Will be interesting to see what practical remedy is suggested by the Canadian courts should they ultimately rule in this man's favour.
  • Giordano
    The strongest point in this judgment is that a corporation is setting the guidelines for shunning, #3 Associating with disfellowshipped people including;
      • Friends - ks91-E p.103, w81 9/15 pp.25-6, w55 10/1 p.607
      • Family - ks91-E p.103
    It is interesting to note that Disassociating is not mentioned but in practice shares the same result.....shunning ....and all of the negatives that result....separation from family and friends, possible income issues etc. We also know that shunning applies to people who no longer simply want to be a part of the JW belief. So while we have freedom of religion......... an organization like the WTBTS is saying we do not have freedom of speech and freedom from religion. We must agree with them no matter what they say or teach be it reckless like the blood doctrine or whatever hair brained belief they can dream up. What the WTBTS and their followers can’t seem to grasp is that freedom from their religion is a given protected right. So the claim that is made is that your average JW, who no longer wants to associate with or be under the authority of a corporate based religion, is to be punished.......for exorcising a right.. They rephrase this as the individual is electing to leave the religion so they are in effect DFing or DAing themselves. Disassociating from a religion is a right. A mandated shunning is not the right of a religion which is why only a few belief systems still use it. It used to be a religious right to burn witch's, stone believers for a variety of reasons, use a rod on a child and so on. Those rights were taken away from most all religions in countries that operate within the rule of law. History is against the 'right's' of the is only a matter of time in my opinion for that religion to legally collapse. The Mormons are one example that had to modify their beliefs the Catholic church is another. The grey area most hard core religion's exploit is being rolled back. The other aspect of this is that many JW believers would not choose to totally separate themselves from loved ones but do so because they are being coerced to put the Corporation above family as corporate rule 3 clearly states. It is one thing to say to a family member that you don’t want to discuss the JW religion but another to say..... I am not allowed to speak to you, greet you, share a meal with you or visit with you for any reason except family business (what ever the heck that means)....... until you return to our made up god Jehovah and his worldly corporation.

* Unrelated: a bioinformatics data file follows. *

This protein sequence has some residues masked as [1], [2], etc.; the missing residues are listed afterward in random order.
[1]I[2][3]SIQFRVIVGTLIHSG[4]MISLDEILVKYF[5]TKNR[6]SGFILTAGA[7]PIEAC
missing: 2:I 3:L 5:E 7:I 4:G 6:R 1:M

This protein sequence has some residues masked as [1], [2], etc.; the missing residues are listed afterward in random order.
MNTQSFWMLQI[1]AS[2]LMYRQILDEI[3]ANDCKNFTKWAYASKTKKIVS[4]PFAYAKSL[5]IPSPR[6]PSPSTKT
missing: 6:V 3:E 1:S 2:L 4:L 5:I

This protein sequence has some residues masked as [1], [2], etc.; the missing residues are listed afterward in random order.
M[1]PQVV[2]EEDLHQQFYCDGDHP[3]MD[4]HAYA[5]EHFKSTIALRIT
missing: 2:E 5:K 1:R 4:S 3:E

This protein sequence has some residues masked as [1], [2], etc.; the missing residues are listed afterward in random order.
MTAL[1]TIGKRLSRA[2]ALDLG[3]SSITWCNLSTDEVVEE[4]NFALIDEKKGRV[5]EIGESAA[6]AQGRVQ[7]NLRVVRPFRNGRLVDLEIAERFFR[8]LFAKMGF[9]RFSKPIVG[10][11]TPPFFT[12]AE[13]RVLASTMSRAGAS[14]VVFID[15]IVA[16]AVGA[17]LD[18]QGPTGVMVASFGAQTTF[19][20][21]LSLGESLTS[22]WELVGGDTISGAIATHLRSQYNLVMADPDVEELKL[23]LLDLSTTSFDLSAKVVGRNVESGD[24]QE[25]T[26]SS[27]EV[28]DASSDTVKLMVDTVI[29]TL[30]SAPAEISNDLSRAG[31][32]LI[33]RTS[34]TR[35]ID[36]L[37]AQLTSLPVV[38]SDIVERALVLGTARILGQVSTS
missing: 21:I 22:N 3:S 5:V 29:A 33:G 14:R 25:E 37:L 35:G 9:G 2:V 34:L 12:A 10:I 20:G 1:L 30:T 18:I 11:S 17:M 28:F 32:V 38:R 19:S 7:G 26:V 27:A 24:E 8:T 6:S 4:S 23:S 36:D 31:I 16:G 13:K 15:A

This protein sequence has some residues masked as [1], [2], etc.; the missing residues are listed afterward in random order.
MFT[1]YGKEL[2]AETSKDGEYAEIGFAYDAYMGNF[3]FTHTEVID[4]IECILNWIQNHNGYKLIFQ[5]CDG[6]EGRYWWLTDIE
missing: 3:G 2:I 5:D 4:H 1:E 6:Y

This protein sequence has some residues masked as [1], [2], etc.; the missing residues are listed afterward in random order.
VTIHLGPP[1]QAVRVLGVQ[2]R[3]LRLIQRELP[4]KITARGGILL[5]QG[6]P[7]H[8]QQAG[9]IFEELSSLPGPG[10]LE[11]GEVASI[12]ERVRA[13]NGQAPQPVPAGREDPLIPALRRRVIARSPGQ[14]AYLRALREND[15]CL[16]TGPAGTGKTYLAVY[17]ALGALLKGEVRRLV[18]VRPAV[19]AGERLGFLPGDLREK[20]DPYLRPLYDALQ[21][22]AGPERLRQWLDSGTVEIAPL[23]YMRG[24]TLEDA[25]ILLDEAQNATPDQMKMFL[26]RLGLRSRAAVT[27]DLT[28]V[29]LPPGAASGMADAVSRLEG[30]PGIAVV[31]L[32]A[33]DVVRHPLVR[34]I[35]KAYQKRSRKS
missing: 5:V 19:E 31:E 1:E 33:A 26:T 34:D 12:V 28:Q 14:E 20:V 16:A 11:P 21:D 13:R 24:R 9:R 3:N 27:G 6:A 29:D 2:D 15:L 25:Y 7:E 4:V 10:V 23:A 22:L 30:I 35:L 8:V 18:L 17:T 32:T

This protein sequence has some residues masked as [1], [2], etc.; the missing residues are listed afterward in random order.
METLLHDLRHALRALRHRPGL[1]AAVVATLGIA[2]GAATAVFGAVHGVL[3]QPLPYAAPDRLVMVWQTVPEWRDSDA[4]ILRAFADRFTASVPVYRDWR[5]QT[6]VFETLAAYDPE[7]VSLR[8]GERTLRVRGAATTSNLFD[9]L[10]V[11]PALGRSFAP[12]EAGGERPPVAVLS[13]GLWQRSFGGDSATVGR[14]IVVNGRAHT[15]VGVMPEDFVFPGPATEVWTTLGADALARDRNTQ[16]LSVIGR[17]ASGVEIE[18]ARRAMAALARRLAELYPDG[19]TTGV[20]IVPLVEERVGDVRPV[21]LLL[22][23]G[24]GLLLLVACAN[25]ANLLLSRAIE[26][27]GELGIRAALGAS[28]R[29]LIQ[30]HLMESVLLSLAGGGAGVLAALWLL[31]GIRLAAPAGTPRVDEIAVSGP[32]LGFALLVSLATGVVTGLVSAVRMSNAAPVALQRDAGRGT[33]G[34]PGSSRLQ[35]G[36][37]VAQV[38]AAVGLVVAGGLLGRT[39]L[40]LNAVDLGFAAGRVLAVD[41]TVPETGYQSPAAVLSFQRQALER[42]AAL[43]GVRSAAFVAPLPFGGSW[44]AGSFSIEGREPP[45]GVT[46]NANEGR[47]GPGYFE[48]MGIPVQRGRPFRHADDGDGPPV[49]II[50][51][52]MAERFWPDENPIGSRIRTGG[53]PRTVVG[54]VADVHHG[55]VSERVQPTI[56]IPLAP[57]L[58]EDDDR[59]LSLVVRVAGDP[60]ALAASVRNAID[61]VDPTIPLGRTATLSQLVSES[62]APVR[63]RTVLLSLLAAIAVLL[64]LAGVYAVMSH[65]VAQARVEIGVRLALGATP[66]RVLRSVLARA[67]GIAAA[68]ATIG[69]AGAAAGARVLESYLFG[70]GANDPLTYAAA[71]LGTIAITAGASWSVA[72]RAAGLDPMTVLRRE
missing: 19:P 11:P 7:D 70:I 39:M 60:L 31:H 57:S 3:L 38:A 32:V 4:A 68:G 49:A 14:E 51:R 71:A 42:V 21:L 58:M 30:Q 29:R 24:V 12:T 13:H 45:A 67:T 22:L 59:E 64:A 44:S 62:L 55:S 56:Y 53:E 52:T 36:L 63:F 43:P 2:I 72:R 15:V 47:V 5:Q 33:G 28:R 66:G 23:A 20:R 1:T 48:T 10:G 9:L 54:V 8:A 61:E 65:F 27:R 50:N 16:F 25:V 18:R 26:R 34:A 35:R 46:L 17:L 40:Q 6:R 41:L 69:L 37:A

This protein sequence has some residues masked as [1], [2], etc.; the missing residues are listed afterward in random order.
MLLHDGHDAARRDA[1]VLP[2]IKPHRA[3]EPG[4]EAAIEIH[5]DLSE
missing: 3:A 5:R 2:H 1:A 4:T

• William Penwell
    William Penwell

    Even if this is up held by the Supreme Court, like another poster mentioned the WT would just drop the official DFing but make it a conscience matter but then all they would have to do is get word around the congregation that this person is a "bad associate" and the good dubs would fall into line and shun them.

  • StephaneLaliberte

    If they make disfellowshipping a conscience matter, I would be satisfied. This would automatically leave the door wide open to family members and close friends to keep a certain relationship with the disfellowshiped.

    Lets not kid ourselves here. It is difficult to find things in common with JWs when their lives revolve around either work or religion. So, this lack of things in common where one of the parties believe that the other might be destroyed by God "very soon" is obviously never going to be a healthy relationship. Yet, for the very lease, much better than complete shunning.